Jersey’s exceptional landscapes and seascapes are the inspiration behind a new visitor centre at Jersey Museum.
The Aspiring Jersey Island Geopark Visitor Centre tells the story of Jersey’s geological heritage, with the aim of encouraging Islanders and visitors to explore Jersey and see first-hand how geology has shaped the Island we know today.
Millie Butel, Jersey Heritage’s Landscape Engagement & Geopark Development Curator, explained that Geoparks celebrate the links between people and the Earth. The Visitor Centre will show people why Jersey’s outstanding landscapes and seascapes could make the Island a candidate for future designation.
She said: ‘Jersey is more than just the rock it is made of – our Island is an incredible combination of natural, built and intangible heritage. A Geopark can tell the whole story and, if Jersey is successful in achieving a designation, it will be a statement of commitment to protect the Island we all love and to promote the landscapes, seascapes and heritage that are important to Islanders.
‘The aim of the centre is to introduce the Aspiring Geopark project and encourage people to explore Jersey and discover its stories along the way. The Island has been shaped by tide and time over millions of years. Jersey’s exceptional geology and important cultural heritage form the outstanding surroundings we enjoy every day.’
The Aspiring Jersey Island Geopark is a collaborative project, so far involving Jersey Heritage, the Société Jersiaise, Jersey National Park, Young Archaeologists’ Club, Jersey Biodiversity Centre and the Blue Marine Foundation. A group of Geopark Gardiens will champion the Island’s landscapes and seascapes through their roles in the community and their passion for Island life.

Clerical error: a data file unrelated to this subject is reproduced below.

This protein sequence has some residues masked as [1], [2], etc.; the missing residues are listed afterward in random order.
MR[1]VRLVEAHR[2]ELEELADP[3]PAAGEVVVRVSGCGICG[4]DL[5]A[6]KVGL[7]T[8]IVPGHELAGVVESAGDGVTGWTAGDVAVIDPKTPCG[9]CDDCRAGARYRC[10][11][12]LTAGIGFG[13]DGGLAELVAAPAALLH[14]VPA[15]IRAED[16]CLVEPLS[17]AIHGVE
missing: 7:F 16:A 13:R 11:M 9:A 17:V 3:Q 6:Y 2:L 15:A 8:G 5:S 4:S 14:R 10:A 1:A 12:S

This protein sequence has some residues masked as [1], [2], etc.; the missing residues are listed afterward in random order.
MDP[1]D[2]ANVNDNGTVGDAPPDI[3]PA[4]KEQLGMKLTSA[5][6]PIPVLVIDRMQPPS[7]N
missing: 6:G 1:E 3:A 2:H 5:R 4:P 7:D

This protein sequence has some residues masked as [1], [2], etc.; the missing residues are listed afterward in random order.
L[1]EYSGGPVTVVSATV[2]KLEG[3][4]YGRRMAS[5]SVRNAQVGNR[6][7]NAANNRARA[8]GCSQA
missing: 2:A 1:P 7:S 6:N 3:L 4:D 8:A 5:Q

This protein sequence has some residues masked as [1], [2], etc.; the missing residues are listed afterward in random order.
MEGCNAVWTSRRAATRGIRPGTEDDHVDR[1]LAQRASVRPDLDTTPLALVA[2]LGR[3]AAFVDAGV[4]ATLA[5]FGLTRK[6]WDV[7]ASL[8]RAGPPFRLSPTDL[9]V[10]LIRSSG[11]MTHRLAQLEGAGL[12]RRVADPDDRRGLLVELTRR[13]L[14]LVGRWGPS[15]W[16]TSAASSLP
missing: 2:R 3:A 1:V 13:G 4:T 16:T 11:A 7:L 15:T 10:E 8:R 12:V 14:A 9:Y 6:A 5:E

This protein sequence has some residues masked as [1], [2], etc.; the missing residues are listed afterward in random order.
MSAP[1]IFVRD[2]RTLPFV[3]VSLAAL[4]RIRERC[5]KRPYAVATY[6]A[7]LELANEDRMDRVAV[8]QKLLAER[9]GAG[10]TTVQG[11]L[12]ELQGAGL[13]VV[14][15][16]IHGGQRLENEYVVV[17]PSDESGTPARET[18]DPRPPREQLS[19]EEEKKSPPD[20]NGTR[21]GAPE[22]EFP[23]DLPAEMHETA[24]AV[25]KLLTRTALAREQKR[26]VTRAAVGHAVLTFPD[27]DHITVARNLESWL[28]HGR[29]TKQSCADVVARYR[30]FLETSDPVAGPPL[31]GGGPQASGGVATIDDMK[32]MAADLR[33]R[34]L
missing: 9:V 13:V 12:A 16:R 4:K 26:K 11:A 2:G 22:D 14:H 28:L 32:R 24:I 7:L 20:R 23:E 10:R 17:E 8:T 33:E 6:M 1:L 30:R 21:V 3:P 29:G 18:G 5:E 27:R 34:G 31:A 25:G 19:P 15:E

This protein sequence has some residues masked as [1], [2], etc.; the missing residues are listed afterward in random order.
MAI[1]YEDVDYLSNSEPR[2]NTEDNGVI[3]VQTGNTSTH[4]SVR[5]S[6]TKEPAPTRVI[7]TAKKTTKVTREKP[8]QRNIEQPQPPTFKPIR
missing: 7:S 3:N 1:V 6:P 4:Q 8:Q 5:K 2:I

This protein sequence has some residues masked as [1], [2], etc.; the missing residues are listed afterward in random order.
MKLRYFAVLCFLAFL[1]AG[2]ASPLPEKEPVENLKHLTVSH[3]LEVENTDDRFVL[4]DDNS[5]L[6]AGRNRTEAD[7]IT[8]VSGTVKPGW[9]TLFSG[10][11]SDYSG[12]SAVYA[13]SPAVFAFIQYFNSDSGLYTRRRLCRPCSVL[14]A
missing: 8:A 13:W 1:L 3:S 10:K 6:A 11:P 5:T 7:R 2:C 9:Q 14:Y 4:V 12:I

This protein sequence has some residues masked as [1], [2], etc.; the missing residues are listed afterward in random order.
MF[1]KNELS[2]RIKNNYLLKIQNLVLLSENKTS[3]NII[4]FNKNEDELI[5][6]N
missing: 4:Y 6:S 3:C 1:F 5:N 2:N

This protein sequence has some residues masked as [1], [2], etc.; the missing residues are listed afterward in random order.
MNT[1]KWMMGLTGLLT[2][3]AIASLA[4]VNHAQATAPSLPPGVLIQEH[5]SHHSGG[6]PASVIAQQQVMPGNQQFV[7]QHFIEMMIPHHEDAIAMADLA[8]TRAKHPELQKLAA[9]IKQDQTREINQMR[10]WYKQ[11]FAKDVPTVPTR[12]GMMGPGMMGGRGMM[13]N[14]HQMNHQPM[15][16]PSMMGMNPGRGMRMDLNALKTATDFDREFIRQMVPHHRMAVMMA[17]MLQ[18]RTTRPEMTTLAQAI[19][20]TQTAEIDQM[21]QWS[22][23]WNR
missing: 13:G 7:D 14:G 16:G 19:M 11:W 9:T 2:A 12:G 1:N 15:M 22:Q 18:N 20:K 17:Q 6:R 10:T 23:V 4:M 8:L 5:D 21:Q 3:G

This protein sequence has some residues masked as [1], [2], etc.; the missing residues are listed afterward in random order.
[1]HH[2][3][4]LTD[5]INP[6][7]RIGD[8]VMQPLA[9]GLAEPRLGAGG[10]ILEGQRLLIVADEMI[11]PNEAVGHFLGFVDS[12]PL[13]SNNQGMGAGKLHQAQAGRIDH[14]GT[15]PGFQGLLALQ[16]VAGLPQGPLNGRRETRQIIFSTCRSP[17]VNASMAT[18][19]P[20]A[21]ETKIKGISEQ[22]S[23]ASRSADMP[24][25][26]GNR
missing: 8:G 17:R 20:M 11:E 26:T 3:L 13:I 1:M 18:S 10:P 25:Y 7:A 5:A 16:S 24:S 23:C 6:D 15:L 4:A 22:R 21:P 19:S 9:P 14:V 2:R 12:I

Millie said: ‘As part of the Visitor Centre, the Gardiens have shared their favourite parts of Jersey to highlight some of the reasons why the Island is so special. We hope that people visiting the centre will be inspired to consider how they are Jersey’s gardiens.’
The Visitor Centre looks at what a Geopark could mean for Jersey and how people can get involved. It includes sounds recorded around the Island, geological facts and figures, footage of life underwater, and information about local wildlife.
Hannah Culshaw, chief corporate officer of sponsors Saltgate, said: ‘Working towards becoming a Geopark will help Jersey tell our story to the world – it’s a great way to celebrate our environment, boost tourism, and help people connect with the natural world.’
The Visitor Centre, in the John de Veulle Gallery at the Museum, opens on 29 May. Entry is free.